Friday, January 16, 2015

Assemblyman Asks New York Governor to Legalize MMA Through the Backdoor


Assemblyman Dean Murray has long been a friend to the MMA movement here in New York, and yesterday, that friendship manifested itself in the form of an open letter to Governor Andrew Cuomo requesting that he include the legalization of the sport in his 2015 Executive Budget Proposal.

What's an "Executive Budget Proposal"? Pretty much what it sounds like - it's the annual suggested budget for the state, and within it are variety of ideas for revenue generation that could conceivably be laws that circumvent the legislative process. It is, generally, a viable means for certain things to skip over the whole Senate/Assembly rigmarole.

Unfortunately, we know from experience that the Execute Budget isn't the way the MMA ban is going to get lifted. The issue is too contentious and too worthy of debate for the legislature to sign off on it, there's no indication Governor Cuomo is even inclined to include it in his proposal, and when Governor David Patterson put an MMA provision in his Executive Budget Proposal a few years back, it went nowhere fast.

Still, Assemblyman Murray's gesture is a nice one. Here's the text of the letter:

Dear Governor Cuomo:
Boosting New York's economic potential is my top priority. That is why I'm writing to request that you include the legalization of Mixed Martial Arts (MMA) in your Executive Budget presentation on Wednesday. This incredibly popular sport is supported by majorities in both houses of the legislature and would be of great benefit to our economy.
In the wake of the decision to ban hydrofracking, we should take advantage of alternative means to increase revenue and spur economic growth. Legalizing MMA does just that and doesn't come with any environmental or collateral cost to our communities. With the potential to raise between $23 million to $40 million in economic impact in the first year alone, legalizing the sport is a can't-miss opportunity.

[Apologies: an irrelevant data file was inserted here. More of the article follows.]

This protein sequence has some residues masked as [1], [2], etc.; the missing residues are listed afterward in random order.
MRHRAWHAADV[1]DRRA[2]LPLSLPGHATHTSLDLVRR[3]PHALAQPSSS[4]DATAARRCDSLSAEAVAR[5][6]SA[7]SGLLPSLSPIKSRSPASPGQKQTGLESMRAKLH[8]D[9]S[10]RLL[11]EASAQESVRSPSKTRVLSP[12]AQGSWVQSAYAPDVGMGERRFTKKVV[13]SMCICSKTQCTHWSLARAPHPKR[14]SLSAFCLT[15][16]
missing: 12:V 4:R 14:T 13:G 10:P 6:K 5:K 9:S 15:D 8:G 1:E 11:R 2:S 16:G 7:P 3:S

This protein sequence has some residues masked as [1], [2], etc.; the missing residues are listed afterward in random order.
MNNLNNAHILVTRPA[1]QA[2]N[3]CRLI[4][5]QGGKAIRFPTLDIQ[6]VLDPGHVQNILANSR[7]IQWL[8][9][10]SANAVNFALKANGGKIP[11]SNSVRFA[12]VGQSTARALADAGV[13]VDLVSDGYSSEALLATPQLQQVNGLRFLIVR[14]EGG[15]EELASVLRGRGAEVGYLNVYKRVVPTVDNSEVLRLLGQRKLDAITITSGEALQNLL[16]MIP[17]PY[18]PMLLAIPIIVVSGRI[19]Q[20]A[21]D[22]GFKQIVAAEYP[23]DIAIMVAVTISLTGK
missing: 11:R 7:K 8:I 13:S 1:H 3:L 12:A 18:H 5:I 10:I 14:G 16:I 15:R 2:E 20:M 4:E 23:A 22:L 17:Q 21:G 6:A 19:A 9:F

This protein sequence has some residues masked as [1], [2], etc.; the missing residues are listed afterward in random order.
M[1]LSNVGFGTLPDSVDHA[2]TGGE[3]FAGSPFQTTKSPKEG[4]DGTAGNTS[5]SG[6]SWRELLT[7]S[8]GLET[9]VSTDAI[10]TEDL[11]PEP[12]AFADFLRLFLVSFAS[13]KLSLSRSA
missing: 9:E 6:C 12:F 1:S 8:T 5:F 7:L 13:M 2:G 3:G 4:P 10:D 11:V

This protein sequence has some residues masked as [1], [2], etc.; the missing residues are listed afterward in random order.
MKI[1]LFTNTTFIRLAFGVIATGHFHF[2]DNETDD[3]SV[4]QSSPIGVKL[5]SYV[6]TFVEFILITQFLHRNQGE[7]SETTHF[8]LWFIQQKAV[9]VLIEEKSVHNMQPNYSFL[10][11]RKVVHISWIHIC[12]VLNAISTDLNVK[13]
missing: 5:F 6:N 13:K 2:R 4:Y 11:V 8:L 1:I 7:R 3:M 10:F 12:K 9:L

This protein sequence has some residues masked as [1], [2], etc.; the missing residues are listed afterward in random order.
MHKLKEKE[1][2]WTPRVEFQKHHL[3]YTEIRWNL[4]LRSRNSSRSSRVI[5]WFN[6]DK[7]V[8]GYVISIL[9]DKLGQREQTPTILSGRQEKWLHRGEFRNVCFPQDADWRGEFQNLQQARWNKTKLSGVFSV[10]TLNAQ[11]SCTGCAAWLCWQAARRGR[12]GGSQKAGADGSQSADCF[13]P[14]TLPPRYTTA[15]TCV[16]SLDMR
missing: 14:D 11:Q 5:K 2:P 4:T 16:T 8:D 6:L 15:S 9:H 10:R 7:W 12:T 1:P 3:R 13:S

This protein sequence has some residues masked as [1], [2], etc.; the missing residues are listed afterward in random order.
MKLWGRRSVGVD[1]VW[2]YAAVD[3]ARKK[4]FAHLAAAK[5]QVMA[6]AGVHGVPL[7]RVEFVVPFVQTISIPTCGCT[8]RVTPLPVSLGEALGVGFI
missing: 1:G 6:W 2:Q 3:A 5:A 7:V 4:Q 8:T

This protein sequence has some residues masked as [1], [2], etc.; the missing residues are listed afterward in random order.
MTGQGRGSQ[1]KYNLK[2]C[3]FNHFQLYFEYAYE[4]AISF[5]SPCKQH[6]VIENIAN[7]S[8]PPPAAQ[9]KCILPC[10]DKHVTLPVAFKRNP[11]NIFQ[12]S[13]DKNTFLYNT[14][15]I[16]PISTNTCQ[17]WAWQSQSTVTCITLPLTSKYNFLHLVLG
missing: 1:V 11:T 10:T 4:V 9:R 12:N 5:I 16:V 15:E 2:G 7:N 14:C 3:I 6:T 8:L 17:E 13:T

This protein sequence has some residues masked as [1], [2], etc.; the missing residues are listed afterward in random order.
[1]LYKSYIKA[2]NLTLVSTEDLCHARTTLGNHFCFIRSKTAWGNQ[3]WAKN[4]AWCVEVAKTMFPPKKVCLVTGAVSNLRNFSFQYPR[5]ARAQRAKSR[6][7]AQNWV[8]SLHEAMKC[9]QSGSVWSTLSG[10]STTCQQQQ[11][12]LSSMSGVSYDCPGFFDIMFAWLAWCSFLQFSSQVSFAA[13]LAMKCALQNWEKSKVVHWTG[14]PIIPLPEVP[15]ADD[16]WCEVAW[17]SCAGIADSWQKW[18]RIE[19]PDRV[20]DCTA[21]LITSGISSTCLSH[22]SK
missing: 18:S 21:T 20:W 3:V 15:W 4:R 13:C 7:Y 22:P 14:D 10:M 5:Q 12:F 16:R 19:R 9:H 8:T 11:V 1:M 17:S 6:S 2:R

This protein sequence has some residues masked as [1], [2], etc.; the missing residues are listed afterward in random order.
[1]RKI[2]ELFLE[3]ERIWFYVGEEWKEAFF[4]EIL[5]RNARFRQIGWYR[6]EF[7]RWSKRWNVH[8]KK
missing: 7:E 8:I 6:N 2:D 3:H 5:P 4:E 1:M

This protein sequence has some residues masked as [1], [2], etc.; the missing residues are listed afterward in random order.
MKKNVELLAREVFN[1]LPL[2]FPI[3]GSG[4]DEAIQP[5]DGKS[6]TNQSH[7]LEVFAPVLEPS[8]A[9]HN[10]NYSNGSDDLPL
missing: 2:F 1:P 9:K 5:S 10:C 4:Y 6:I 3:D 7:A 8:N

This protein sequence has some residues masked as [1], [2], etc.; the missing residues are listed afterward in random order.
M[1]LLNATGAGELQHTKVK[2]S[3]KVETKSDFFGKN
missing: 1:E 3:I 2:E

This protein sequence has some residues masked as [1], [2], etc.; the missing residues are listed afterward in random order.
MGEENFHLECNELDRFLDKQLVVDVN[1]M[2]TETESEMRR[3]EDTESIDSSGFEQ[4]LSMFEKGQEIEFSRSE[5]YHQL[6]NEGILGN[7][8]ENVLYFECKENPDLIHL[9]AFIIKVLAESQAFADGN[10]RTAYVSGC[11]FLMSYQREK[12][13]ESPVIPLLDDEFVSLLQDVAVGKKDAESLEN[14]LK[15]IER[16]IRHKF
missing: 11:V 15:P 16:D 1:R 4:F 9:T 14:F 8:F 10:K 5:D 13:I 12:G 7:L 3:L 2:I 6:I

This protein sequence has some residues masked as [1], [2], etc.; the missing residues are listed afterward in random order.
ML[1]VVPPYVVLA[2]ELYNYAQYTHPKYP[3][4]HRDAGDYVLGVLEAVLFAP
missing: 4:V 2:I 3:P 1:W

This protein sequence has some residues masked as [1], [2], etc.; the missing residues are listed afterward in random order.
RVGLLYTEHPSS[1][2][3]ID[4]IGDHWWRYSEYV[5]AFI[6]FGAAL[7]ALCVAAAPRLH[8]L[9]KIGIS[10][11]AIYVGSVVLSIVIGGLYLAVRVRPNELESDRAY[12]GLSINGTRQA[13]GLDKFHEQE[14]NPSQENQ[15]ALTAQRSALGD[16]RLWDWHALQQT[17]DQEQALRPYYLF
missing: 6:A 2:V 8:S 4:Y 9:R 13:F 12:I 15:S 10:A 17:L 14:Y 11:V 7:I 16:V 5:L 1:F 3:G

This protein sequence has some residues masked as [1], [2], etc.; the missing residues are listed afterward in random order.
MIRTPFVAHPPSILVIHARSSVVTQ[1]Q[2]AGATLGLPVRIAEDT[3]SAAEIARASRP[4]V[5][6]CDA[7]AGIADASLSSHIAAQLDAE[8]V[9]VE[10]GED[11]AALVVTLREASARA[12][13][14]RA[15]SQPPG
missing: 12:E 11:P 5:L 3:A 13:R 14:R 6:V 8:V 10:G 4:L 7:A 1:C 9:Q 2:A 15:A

When considering that two successful titleholders in the Ultimate Fighting Championship, the world's premiere MMA company, were born and raised right here in our state, the drawing potential for this sport could be even higher. That means more visitors to our great cities and more tourism money for our world-class hotel and restaurant industries.
Moreover, keeping live MMA events out of New York simply keeps New Yorkers from reaping the economic benefits of this professional sport. MMA can be seen on TV on FOX, Spike TV and pay-per-view, yet seeing a safe, legally sanctioned live event in New York State is illegal.
In these times, the positive fiscal impact to legalizing MMA can no longer be ignored. I respectfully request that you include this initiative in your presentation next week. 

Dean MurrayMember of AssemblyThird District

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